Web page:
Google thought police score a victory (Google employee fired)

Alphabet Inc.’s Google has fired an employee who wrote an internal memo blasting the web company’s diversity policies, creating a firestorm across Silicon Valley.

James Damore, the Google engineer who wrote the note, confirmed his dismissal in an email, saying that he had been fired for “perpetuating gender stereotypes.” He said he’s “currently exploring all possible legal remedies.”

Source: Google Fires Author of Divisive Memo on Gender Differences – Bloomberg

After reading the memo for which the Google employee was fired, it is an example of how political correctness is the tool of conformity. The text of the memo can be found on the web (link). If you have not already read it, you should read and understand it because the reporting on this memo by both sides of the political spectrum has been biased.

I will say that there are parts of the memo with which I strongly disagree based on my experiences of working with women in technology. On the other hand, I do understand that my experiences working with business software most likely not be applicable to the kind of technology that Google produces. I will also note that he does not adequately address the biases that keep women out of leadership positions. That omission is what I see as the biggest flaw with the memo.

A central theme of this memo was about biases specifically the overwhelming left-wing bias present in the culture of Google. As reported, he did point out there are biological differences that could possibly drive women to not seek jobs in technology. He pointed out psychological differences between men and women (and used a Wikipedia article to support his argument). He made recommendations about how to be more inclusive of all points of view; not just those of certain ideologies. He did stress that he believes in having a diverse culture.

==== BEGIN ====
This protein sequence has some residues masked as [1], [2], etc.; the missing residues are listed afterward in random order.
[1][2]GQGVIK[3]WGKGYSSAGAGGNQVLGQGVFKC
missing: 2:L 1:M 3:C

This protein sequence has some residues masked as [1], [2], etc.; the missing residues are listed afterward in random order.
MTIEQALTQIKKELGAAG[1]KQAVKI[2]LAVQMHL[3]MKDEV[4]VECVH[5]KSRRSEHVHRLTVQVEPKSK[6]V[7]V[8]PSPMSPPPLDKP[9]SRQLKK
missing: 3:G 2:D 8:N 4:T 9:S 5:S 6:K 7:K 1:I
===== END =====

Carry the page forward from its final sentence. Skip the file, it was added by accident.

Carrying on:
The bottom line is that the Google employee made some very controversial observations and the memo was certainly not politically correct. It is known that Google has a very strong left-wing bias.

Keep this in mind…

Thoughtcrime was not a thing that could be concealed forever. You might dodge successfully for a while, even for years, but sooner or later they were bound to get you.

Essentially, what the Google employee did was to commit a thoughtcrime. He expressed an opinion with which the authoritarian left did not approve. To the authoritarian left, this is an unforgivable crime. As such, they demanded that he be terminated which Google management did.

This raises the question of whether or not his termination was appropriate. There is a good case that he may have violated policy, if so, then a corrective action would be appropriate. Assuming that he has not any prior issues, termination of his employment was far too extreme.

Of course, this does not matter to the authoritarian left because he did not conform to their way of thinking. He challenged their beliefs and rather than have a mature discussion, they demanded that management make him into an example.

The termination of this employee will have the effect of stifling the free flow of ideas and free speech within Google corporate culture. It will make people afraid to express any potentially controversial opinion. It will make future talent hesitant to join the Google team if they hold right-wing opinions. It gives credibility to those who say that Google opposes free speech. It also shows that Google’s CEO is weak and allows the mob to tell him what to do. This action is a loss for Google.

Another aspect that is troubling in this is how a matter that was internal to Google was made public. For this to have happened, someone had to have leaked the information. Regardless of who did the leaking, the person or persons were letting their bias drive their decision. I am sure that there are policies at Google that prohibit these leaks. I guess the rules only apply to those who do not think correctly.

The irony of this event is that by terminating the employee, Google gave vindication some of the things that were said in the memo.

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